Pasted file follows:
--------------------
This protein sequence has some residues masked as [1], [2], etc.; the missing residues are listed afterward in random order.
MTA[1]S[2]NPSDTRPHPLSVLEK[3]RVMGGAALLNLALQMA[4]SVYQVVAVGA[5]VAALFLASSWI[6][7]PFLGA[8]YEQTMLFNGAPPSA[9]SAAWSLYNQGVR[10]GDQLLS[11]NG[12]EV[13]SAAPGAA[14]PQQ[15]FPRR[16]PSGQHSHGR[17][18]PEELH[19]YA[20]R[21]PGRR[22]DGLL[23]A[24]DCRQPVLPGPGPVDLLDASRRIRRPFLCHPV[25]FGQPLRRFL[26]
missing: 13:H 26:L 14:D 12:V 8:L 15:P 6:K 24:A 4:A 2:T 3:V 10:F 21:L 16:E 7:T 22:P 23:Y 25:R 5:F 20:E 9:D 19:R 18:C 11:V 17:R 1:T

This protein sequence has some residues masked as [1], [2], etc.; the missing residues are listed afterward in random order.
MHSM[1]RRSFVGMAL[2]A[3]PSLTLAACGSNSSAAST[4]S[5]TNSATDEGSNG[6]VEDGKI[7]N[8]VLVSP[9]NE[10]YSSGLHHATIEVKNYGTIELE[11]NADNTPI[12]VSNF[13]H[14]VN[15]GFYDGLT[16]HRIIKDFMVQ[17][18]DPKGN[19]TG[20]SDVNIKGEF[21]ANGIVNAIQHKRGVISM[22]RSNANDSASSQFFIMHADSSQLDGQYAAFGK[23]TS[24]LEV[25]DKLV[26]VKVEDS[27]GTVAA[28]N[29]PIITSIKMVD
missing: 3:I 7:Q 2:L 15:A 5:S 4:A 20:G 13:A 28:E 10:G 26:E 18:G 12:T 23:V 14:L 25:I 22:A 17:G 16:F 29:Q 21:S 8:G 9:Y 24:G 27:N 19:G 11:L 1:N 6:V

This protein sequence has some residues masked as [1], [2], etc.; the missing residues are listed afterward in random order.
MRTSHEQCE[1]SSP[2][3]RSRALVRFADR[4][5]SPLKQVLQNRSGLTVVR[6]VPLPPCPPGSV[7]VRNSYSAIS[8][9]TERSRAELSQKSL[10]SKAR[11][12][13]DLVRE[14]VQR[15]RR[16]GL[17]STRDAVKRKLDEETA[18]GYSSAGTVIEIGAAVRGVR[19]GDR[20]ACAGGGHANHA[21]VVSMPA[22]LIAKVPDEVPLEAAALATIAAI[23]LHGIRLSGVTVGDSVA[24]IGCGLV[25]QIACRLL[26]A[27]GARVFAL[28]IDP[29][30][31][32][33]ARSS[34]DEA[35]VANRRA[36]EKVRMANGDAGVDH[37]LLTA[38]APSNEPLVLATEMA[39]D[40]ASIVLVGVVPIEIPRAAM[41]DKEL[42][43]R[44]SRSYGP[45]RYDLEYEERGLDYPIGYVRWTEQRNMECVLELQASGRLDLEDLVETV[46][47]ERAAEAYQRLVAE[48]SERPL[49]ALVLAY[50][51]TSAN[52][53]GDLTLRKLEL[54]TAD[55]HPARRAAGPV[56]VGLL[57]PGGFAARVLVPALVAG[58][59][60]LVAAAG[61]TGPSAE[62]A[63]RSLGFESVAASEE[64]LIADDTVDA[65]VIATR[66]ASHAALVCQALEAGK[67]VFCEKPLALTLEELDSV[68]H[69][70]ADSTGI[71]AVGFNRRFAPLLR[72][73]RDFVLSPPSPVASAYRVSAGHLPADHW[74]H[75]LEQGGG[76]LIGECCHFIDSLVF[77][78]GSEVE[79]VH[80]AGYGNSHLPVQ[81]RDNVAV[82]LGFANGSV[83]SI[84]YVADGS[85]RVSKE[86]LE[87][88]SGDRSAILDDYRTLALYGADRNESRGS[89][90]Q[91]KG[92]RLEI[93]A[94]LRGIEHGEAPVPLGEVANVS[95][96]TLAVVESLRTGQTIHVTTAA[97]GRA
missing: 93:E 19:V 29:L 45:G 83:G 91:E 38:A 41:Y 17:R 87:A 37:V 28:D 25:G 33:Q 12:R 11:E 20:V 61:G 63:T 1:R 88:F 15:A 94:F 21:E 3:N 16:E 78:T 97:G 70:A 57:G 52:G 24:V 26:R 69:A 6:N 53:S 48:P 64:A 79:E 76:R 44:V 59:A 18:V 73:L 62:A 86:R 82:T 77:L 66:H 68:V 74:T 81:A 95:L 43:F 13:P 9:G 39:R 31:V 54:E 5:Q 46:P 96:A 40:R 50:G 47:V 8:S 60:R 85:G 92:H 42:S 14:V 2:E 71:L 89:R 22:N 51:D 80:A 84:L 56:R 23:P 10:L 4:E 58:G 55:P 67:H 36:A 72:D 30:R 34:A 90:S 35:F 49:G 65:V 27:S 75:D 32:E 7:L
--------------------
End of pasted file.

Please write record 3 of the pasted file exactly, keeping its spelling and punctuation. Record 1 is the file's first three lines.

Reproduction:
This protein sequence has some residues masked as [1], [2], etc.; the missing residues are listed afterward in random order.
MRTSHEQCE[1]SSP[2][3]RSRALVRFADR[4][5]SPLKQVLQNRSGLTVVR[6]VPLPPCPPGSV[7]VRNSYSAIS[8][9]TERSRAELSQKSL[10]SKAR[11][12][13]DLVRE[14]VQR[15]RR[16]GL[17]STRDAVKRKLDEETA[18]GYSSAGTVIEIGAAVRGVR[19]GDR[20]ACAGGGHANHA[21]VVSMPA[22]LIAKVPDEVPLEAAALATIAAI[23]LHGIRLSGVTVGDSVA[24]IGCGLV[25]QIACRLL[26]A[27]GARVFAL[28]IDP[29][30][31][32][33]ARSS[34]DEA[35]VANRRA[36]EKVRMANGDAGVDH[37]LLTA[38]APSNEPLVLATEMA[39]D[40]ASIVLVGVVPIEIPRAAM[41]DKEL[42][43]R[44]SRSYGP[45]RYDLEYEERGLDYPIGYVRWTEQRNMECVLELQASGRLDLEDLVETV[46][47]ERAAEAYQRLVAE[48]SERPL[49]ALVLAY[50][51]TSAN[52][53]GDLTLRKLEL[54]TAD[55]HPARRAAGPV[56]VGLL[57]PGGFAARVLVPALVAG[58][59][60]LVAAAG[61]TGPSAE[62]A[63]RSLGFESVAASEE[64]LIADDTVDA[65]VIATR[66]ASHAALVCQALEAGK[67]VFCEKPLALTLEELDSV[68]H[69][70]ADSTGI[71]AVGFNRRFAPLLR[72][73]RDFVLSPPSPVASAYRVSAGHLPADHW[74]H[75]LEQGGG[76]LIGECCHFIDSLVF[77][78]GSEVE[79]VH[80]AGYGNSHLPVQ[81]RDNVAV[82]LGFANGSV[83]SI[84]YVADGS[85]RVSKE[86]LE[87][88]SGDRSAILDDYRTLALYGADRNESRGS[89][90]Q[91]KG[92]RLEI[93]A[94]LRGIEHGEAPVPLGEVANVS[95][96]TLAVVESLRTGQTIHVTTAA[97]GRA
missing: 93:E 19:V 29:L 45:G 83:G 91:E 38:A 41:Y 17:R 87:A 37:V 28:D 25:G 33:Q 12:R 11:E 20:V 61:G 63:T 1:R 88:F 15:A 94:F 21:E 3:N 16:E 78:T 97:G 70:A 57:G 52:G 24:V 26:R 69:A 6:N 53:S 48:P 64:A 79:E 76:R 44:V 59:A 18:V 73:L 62:A 86:R 82:T 77:L 66:H 68:V 74:T 81:A 95:L 43:F 13:P 9:G 39:R 31:V 54:E 5:Q 46:P 96:A 40:R 50:G 47:V 8:S 60:R 85:G 92:H 42:S 14:V 2:E 71:L 89:R 22:N 51:D 80:A 84:L 56:R 23:P 10:L 4:E 58:G 55:P 67:H 36:A 72:D 30:R 34:A 90:S 35:F 49:G 65:V 27:S 75:D 32:E 7:L